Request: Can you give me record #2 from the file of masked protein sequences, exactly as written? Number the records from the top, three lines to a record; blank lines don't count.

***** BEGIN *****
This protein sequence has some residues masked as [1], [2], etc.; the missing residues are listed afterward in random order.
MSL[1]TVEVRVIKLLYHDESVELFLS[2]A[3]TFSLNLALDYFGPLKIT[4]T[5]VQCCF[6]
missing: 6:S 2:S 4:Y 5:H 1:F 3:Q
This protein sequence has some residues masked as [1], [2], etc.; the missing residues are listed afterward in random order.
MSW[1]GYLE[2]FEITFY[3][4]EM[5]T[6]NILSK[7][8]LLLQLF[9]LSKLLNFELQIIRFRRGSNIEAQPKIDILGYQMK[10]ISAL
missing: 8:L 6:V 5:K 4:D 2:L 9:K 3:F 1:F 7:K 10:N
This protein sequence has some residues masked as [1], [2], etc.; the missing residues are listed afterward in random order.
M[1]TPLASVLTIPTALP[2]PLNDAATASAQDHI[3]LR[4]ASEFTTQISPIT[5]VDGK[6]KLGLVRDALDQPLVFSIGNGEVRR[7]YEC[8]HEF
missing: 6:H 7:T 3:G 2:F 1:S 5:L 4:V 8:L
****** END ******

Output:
This protein sequence has some residues masked as [1], [2], etc.; the missing residues are listed afterward in random order.
MSW[1]GYLE[2]FEITFY[3][4]EM[5]T[6]NILSK[7][8]LLLQLF[9]LSKLLNFELQIIRFRRGSNIEAQPKIDILGYQMK[10]ISAL
missing: 8:L 6:V 5:K 4:D 2:L 9:K 3:F 1:F 7:K 10:N